| Rita Crocker|
First Lady of Texas
| Rita Clements|
| October 30, 1931 (age 84) (1931-10-30) Newton, Kansas|
Richard Daniel Bass 1952–1974
Bill Clements 1975–2011 (his death)
University of Texas at Austin
Rita Crocker Clements Wikipedia
Rita Crocker Clements (born October 30, 1931) is a Republican Party organizer, heritage preservationist, and former First Lady of the U.S. state of Texas.
She was born in Newton, Kansas on October 30, 1931 to rancher and political activist Mason Crocker and his wife Florabel. The family relocated to Brady, Texas when she was 10 years old. She graduated from the Hockaday School in 1949. She then graduated with honors from the University of Texas at Austin in 1953. Her 1952 marriage to Richard Daniel Bass produced four children. They divorced in 1974. In 1975, she married Bill Clements.
Clements began her political career as a volunteer for the 1952 Dwight D. Eisenhower campaign for President of the United States. By 1958, she had risen to Republican party precinct chairman in Dallas County. Her continued involvement in party politics helped elect John Tower to the United States Senate in 1961. She served as state co-chair of the 1964 committee for the Barry Goldwater presidential campaign. Clements was appointed to the Republican National Committee in 1973. She was First Lady of Texas during the two non-consecutive terms (1979–1983 and 1987–1991) of her husband Governor Bill Clements. During 1979–1982, she spearheaded the renovation of the Texas Governor's Mansion. She and the Governor founded the non-profit organization Friends of the Governor's Mansion to raise private money for the project, as well as to fund future maintenance of the mansion. The non-profit organization initially raised $3 million. The state legislature appropriated an additional $1 million for the restoration.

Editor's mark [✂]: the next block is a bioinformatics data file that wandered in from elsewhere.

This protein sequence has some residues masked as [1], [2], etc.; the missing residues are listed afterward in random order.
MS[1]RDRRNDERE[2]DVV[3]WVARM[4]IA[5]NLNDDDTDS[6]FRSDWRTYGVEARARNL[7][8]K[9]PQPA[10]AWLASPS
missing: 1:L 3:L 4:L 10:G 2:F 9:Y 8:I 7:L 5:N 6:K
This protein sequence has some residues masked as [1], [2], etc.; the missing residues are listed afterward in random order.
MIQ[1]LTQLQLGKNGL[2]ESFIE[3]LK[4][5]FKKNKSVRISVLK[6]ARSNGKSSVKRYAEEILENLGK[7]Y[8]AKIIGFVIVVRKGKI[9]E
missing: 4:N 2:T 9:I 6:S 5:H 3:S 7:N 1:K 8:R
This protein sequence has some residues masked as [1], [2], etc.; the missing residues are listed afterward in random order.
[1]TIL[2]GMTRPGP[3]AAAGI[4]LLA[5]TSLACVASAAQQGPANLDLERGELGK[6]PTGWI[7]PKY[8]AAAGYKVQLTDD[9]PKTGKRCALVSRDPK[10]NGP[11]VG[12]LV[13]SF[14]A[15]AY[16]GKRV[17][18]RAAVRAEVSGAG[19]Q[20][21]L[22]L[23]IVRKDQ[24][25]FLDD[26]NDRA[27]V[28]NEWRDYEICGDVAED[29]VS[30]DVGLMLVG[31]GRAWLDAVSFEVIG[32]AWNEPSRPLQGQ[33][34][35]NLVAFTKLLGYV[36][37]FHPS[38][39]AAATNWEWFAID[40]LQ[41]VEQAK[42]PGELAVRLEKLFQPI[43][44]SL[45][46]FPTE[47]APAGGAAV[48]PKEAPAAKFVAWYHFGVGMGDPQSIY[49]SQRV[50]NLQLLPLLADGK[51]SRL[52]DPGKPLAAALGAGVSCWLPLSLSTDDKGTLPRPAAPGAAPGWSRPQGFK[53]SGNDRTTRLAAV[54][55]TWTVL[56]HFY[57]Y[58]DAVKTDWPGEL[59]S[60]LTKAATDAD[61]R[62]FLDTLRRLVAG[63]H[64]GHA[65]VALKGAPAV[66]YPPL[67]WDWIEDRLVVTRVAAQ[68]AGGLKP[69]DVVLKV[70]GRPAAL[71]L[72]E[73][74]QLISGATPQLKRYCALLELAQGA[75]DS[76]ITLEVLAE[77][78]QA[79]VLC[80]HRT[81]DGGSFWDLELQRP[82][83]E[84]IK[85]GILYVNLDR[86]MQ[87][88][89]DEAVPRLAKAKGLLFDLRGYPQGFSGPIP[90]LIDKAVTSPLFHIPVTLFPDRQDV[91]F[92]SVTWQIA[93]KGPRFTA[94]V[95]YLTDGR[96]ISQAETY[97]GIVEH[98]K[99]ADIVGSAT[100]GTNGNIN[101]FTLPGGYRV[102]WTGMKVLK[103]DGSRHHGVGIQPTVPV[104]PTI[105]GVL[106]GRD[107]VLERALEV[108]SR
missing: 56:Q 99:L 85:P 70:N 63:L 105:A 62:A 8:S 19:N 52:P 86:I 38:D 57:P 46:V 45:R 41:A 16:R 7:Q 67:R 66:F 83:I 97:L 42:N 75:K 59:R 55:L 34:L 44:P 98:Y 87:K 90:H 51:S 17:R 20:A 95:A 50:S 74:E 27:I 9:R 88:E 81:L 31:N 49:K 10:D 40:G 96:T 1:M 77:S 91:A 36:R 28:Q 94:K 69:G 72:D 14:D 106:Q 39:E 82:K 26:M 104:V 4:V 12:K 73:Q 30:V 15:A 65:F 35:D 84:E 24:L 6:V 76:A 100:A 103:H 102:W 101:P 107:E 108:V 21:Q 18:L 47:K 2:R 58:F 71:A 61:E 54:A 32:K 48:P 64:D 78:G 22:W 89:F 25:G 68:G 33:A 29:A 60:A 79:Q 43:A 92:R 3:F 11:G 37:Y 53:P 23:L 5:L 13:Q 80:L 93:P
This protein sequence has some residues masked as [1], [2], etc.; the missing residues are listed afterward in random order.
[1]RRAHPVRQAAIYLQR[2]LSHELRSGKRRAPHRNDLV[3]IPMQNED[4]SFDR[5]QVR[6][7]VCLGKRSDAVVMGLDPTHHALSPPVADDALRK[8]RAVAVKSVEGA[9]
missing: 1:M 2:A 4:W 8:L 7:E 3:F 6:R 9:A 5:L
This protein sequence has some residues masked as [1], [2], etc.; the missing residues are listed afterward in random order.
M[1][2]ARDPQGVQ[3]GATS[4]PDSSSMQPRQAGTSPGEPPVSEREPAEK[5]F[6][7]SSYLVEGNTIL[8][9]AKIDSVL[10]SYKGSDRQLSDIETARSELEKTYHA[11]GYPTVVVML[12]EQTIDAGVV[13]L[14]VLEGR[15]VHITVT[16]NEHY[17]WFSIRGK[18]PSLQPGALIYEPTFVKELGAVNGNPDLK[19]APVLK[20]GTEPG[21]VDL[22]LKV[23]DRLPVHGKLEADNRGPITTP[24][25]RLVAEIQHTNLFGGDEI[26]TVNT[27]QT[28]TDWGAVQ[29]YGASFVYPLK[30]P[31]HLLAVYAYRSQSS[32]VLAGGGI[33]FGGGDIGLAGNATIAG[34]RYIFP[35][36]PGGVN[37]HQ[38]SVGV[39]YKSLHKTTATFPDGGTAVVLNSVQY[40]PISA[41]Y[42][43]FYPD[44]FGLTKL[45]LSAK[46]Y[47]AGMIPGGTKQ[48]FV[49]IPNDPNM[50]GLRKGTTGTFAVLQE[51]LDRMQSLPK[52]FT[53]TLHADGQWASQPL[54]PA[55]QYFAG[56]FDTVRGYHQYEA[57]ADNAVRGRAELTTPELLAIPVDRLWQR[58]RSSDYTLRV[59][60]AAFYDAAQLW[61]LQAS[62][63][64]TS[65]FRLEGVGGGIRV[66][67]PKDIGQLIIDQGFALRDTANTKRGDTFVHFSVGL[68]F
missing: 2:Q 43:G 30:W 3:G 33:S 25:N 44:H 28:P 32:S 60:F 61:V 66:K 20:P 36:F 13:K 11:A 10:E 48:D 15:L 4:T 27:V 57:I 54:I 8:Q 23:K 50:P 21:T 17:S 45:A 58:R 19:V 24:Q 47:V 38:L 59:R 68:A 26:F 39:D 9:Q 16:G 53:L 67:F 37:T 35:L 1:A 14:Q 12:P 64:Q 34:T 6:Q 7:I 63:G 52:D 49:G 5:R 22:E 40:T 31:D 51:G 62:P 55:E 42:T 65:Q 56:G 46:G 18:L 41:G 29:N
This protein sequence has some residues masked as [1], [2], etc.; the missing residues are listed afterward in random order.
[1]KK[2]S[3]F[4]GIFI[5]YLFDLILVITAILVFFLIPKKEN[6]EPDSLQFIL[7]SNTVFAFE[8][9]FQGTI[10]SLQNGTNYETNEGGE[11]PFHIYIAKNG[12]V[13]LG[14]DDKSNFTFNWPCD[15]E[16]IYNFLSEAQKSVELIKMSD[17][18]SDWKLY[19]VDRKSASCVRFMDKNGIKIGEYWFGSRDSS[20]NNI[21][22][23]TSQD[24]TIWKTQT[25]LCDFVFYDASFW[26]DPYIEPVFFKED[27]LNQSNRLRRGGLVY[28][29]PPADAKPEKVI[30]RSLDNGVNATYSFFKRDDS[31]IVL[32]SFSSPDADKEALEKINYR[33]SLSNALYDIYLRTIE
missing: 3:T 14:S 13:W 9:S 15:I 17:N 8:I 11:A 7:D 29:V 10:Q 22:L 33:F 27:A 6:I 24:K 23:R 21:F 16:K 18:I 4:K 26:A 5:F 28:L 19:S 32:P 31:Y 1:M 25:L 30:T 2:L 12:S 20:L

Clements has continued to be active in civic organizations and advocacy of women's issues. She has served on the boards of La Quinta Motor Inns and the Dr Pepper Company. She is an advocate for heritage preservation, and speaks out on volunteerism and educational issues. In 1996, she was appointed to the University of Texas Board of Regents by Governor George W. Bush, and re-appointed by Governor Rick Perry, serving until November 2007. She was elected to the Texas Women's Hall of Fame in 1996.